MANILA, Philippines – The Supreme Court (SC) has directed trial court judges to prioritize cases involving domestic violence against women and children, which have seen a spike during the COVID-19 pandemic, Chief Justice Alexander Gesmundo said on Thursday, March 31.
In a keynote message during the launch of HerStory: Gender Award of Distinction at the Manila Hotel, Gesmundo discussed how the pandemic has uniquely affected women, including women in the judiciary.
When the Philippines imposed hard lockdowns in various parts of the country in the first months of the pandemic, watchdog groups warned of an increase in incidents of domestic violence against women and children. But in May 2020, government data showed a drop in reported incidents.
The figures could have meant less prevalence of abuse, but it could have also pointed to something even more harrowing: the inability of abused women and children to report to authorities.
On Thursday’s event, almost two years later, Gesmundo revealed there was a “disturbing” spike in recorded incidents of domestic violence against women and children.
This prompted the SC to direct judges to expedite the resolution of such cases, and issue urgent forms of relief such as temporary protection orders, permanent protection orders, and writ of habeas corpus.
“We shall continue to train our judges to handle these cases with utmost sensitivity, but always with fairness and impartiality,” said Gesmundo.
Women in the judiciary also experienced the additional burdens of working from home due to quarantine restrictions, while taking care of their children at the same time, Gesmundo said.
This prompted the Chief Justice to propose the establishment of child-minding centers in courts to ease the double workload of women court officials and employees.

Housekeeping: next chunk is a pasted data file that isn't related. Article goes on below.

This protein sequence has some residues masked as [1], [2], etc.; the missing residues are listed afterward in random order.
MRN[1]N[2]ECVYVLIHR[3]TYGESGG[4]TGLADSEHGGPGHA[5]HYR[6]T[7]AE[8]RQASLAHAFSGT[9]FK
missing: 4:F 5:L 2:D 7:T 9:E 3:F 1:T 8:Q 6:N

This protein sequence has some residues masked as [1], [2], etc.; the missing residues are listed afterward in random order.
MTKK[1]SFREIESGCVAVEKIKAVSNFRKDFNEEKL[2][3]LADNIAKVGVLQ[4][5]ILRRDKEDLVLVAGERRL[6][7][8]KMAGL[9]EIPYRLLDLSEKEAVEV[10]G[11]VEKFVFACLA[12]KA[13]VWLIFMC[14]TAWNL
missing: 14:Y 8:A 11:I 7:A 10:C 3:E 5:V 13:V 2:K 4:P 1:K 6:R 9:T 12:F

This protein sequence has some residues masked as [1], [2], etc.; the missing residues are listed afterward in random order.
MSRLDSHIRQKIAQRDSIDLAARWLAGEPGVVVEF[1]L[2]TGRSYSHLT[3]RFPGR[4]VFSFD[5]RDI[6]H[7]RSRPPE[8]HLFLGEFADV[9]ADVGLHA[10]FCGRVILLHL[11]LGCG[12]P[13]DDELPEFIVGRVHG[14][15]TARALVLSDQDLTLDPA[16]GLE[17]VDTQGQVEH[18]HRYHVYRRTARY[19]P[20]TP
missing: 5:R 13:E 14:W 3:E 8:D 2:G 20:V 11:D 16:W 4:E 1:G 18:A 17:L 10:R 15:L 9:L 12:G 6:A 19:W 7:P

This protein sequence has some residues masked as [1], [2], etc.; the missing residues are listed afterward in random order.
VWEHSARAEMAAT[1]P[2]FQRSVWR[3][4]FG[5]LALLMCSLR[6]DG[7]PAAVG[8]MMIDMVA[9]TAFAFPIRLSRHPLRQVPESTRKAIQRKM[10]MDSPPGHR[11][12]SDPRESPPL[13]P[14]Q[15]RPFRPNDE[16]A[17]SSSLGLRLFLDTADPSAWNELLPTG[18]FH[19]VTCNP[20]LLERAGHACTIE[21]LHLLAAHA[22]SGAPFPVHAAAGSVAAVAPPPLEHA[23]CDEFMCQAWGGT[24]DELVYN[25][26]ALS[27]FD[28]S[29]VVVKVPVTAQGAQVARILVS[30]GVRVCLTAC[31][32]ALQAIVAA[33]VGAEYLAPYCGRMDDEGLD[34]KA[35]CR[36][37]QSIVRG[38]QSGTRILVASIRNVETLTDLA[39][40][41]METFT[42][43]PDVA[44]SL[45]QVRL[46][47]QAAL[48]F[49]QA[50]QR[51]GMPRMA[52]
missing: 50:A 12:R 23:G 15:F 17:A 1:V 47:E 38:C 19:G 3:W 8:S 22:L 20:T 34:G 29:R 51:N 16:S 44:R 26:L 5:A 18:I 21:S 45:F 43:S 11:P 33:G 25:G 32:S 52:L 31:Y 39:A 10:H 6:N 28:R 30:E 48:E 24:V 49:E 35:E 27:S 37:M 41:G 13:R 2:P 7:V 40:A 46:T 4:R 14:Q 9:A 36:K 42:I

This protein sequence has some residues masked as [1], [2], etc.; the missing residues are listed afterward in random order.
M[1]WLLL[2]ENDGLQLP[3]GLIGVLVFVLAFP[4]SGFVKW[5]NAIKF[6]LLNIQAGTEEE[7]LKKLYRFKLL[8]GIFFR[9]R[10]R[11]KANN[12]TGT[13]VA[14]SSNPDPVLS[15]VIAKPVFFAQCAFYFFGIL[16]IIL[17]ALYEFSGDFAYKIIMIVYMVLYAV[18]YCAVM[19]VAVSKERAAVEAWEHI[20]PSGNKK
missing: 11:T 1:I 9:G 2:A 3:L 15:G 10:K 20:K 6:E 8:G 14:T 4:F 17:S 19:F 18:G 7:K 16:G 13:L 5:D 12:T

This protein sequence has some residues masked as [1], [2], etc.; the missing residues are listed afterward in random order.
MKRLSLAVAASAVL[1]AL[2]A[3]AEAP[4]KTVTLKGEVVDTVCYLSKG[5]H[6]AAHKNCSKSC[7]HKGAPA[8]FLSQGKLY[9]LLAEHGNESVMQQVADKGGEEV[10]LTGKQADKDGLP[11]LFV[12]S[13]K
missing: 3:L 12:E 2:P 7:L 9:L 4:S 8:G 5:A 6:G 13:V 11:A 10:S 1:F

“We are all too familiar with stories of women multi-tasking with an open Zoom meeting while cooking or tending to their children at the same time. Their quality of life has been greatly diluted,” Gesmundo said.
The Chief Justice also lamented the increase in mental health issues amid the pandemic. “Recently, we lost one of our judges who suffered from post-partum depression. To say it is tragic does not approximate the loss experienced by her family and the community she served, nor the loss of our institution,” he said.
The judiciary aims to help address this problem by setting up mental health units in courts nationwide.
“The mental health of our officials and employees, our justices and judges, had been largely neglected in the past. Not anymore,” he said.
Mental health issues amid the pandemic rose not only among women in the Philippines, but worldwide.
The HerStory event was launched as a search for stories of women judges who faced gender-related challenges in relation to their roles as jurists. Three winners will be chosen for the Gender Award of Distinction for 2022.
During the pandemic, women were also disproportionately affected when Filipinos were pushed out of the labor force as they had to take on additional responsibilities of overseeing online schooling for their children.
President Rodrigo Duterte’s highly militarized pandemic response revealed incidents of alleged police abuse. Sex workers were made to give sexual favors to cops just to cross quarantine borders, and some were averse to reporting the abuses.
In April 2020, the barangay captain of Pandacaqui in Pampanga made LGBTQ+ quarantine violators do lewd acts as punishment. Minors in Liliw, Laguna were allegedly ordered by a police station commander to reenact their offenses on camera “with feelings” – an act the Ateneo Human Rights Center condemned. – with reports from Michelle Abad/Rappler.com